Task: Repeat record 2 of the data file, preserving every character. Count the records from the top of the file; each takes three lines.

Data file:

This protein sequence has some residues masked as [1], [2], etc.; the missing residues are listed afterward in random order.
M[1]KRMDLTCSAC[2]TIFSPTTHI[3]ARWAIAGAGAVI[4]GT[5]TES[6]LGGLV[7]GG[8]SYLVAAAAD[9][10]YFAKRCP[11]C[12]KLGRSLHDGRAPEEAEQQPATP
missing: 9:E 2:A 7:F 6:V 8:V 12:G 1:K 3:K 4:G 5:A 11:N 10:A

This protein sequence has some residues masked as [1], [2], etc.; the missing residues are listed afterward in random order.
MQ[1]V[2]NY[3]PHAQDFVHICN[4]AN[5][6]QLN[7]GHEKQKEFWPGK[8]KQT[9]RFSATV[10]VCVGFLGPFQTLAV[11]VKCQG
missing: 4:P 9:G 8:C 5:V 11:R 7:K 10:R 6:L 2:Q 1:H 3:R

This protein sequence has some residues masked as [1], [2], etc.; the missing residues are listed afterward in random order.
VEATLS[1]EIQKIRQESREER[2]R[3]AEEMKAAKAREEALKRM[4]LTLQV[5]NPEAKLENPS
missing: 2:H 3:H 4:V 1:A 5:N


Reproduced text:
This protein sequence has some residues masked as [1], [2], etc.; the missing residues are listed afterward in random order.
MQ[1]V[2]NY[3]PHAQDFVHICN[4]AN[5][6]QLN[7]GHEKQKEFWPGK[8]KQT[9]RFSATV[10]VCVGFLGPFQTLAV[11]VKCQG
missing: 4:P 9:G 8:C 5:V 11:R 7:K 10:R 6:L 2:Q 1:H 3:R